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View Poll Results: 8" or 10" for 1st Chef's Knife?
8" model 9 52.94%
10" model 8 47.06%
Voters: 17. You may not vote on this poll

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Old 01-06-2011, 08:07 AM   #1
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8" or 10" for 1st Chef's Knife?

After only cooking a couple items I've already decided that I love to cook. Too bad it too me 43 years to finally try it...thank you Food Network for getting me interested.

Anyway, for my first Chef's knife, should I go with an 8 inch model or a 10 inch model (it will be a Victorinox due to just starting and my budget)?

I'm 6'2" which seems to indicate I should probably go with the 10" model. But right now I'm using a 7", very dull, santoku knife (at least that's what it looks like) and it seems pretty large.

Thanks for all your previous input....it has helped a tremendous amount.

TripleB

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Old 01-06-2011, 08:14 AM   #2
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IMO...An 8 inch.


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Old 01-06-2011, 08:17 AM   #3
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Well, I'm a pro cook and my views are probably biased towards that but I think a 10" is the better choice. A 10" will do anything the 8" can do but the opposite isn't true.
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Old 01-06-2011, 08:21 AM   #4
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I'm not sure how to vote, it depends on what you are using it for. I have both around those sizes and no paring knife. When I am making stuffed jalapeno peppers I grab the smaller one because it is better (for me) for more delicate work. When I am slicing a boneless loin for the freezer, the larger. I had the smaller one first and it wasn't long before I wanted a longer knife. Chopping onions and cubing beef for stew meat I usually grab the larger one. I like the longer slicing motion it gives me.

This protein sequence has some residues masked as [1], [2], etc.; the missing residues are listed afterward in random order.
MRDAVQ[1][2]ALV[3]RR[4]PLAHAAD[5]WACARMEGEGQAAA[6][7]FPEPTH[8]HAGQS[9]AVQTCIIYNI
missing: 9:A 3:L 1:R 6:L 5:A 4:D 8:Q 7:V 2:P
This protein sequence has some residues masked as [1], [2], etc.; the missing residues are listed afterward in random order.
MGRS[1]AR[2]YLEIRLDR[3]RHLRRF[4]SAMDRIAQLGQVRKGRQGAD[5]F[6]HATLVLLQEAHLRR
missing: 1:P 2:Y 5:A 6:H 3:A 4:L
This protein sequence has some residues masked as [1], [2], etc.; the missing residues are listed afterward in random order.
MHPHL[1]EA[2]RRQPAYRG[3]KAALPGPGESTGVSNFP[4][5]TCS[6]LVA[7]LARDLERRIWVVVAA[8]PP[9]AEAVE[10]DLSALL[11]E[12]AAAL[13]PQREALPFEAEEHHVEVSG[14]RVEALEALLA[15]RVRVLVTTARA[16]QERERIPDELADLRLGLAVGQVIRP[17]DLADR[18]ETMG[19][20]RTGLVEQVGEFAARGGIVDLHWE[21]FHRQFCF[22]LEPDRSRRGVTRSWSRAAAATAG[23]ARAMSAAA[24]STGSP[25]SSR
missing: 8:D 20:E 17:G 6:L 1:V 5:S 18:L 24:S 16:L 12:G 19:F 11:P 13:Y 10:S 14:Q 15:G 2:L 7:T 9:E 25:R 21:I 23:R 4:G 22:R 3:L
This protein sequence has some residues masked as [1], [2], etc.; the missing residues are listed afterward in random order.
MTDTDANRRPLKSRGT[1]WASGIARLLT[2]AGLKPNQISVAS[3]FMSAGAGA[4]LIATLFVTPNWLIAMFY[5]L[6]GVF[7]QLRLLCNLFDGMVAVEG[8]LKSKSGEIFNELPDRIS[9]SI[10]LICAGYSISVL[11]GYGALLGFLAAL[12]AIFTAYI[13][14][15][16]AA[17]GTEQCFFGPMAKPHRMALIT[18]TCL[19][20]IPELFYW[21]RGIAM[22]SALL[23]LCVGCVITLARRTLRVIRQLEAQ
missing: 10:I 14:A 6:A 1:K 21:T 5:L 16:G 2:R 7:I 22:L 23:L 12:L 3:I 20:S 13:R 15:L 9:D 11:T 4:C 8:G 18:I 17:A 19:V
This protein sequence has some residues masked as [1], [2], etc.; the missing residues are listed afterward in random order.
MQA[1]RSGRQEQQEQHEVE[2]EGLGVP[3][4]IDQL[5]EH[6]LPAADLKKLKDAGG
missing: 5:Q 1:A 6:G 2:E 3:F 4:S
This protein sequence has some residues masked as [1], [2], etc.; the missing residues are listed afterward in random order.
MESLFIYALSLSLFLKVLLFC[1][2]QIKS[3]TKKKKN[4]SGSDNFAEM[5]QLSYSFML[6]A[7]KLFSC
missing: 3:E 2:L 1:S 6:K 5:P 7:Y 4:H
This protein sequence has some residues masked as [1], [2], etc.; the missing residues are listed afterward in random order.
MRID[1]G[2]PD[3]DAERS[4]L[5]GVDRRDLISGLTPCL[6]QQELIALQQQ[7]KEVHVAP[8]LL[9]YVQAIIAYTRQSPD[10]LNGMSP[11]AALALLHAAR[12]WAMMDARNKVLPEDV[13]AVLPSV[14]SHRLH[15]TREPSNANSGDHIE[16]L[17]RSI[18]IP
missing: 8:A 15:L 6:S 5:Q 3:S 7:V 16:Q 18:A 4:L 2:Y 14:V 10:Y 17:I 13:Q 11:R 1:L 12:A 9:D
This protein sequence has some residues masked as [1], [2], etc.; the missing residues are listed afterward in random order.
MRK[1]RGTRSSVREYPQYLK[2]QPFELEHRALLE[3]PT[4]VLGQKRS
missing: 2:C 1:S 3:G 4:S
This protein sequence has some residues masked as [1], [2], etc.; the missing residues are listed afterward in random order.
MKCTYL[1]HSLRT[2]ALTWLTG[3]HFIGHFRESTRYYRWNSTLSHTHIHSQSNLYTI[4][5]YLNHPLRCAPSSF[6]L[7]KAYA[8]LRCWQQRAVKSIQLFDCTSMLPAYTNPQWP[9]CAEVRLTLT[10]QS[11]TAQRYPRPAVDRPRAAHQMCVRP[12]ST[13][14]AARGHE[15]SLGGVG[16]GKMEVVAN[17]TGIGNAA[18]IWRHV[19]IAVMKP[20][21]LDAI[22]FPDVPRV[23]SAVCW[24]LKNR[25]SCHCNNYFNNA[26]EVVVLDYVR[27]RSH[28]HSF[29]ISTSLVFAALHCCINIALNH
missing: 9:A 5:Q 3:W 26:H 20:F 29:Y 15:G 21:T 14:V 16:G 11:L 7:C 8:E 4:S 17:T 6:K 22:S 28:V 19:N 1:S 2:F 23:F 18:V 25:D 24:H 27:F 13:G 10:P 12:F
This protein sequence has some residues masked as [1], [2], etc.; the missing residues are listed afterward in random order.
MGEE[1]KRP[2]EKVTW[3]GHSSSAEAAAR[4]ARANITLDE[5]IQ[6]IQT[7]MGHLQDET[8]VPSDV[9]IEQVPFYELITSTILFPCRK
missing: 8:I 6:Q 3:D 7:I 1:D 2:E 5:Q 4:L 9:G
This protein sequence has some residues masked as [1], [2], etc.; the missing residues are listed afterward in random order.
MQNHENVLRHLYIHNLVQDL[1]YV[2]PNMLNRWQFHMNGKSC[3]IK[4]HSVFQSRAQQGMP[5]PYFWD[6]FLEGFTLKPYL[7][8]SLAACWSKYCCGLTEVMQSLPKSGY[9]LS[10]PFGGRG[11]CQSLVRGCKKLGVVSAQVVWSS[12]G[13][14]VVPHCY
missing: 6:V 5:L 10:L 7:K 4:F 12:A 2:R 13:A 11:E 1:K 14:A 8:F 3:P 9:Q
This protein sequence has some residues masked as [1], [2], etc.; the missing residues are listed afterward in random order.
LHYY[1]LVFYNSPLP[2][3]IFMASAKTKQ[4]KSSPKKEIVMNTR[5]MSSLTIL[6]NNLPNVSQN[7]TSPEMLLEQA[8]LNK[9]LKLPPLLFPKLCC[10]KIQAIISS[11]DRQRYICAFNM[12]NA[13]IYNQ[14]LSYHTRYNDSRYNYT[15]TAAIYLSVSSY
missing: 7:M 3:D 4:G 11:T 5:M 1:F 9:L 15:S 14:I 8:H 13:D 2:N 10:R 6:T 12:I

Hmmm, am I leaning towards the 10"? lol
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Old 01-06-2011, 08:29 AM   #5
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Quote:
Originally Posted by Rob Babcock View Post
Well, I'm a pro cook and my views are probably biased towards that but I think a 10" is the better choice. A 10" will do anything the 8" can do but the opposite isn't true.
Rob I certainly respect your opinions, views, experience, etc...but I'm curious...What can a 10 do that an 8 can't....I have both, but constantly reach for the 8..
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Old 01-06-2011, 08:37 AM   #6
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Quote:
Originally Posted by Uncle Bob View Post
Rob I certainly respect your opinions, views, experience, etc...but I'm curious...What can a 10 do that an 8 can't....I have both, but constantly reach for the 8..
A lot of the things I cut up with a gyuto (or chef's knife) are large enough that an 8" won't go thru them. Things like squash, heads of cabbage, melons etc are usually a bit too big to cut without sawing or repositioning the product. This is especially true when I'm cutting meat or carving. If you're cutting a rib roast or ribeye steaks (especially if you're using "Ups") then you can't get thru them with one stroke, meaning you have to "saw." This takes more work & time plus leaves marks on the meat. Also things like sheet cakes are too wide to span with an 8" but a 10" will cut them cleanly.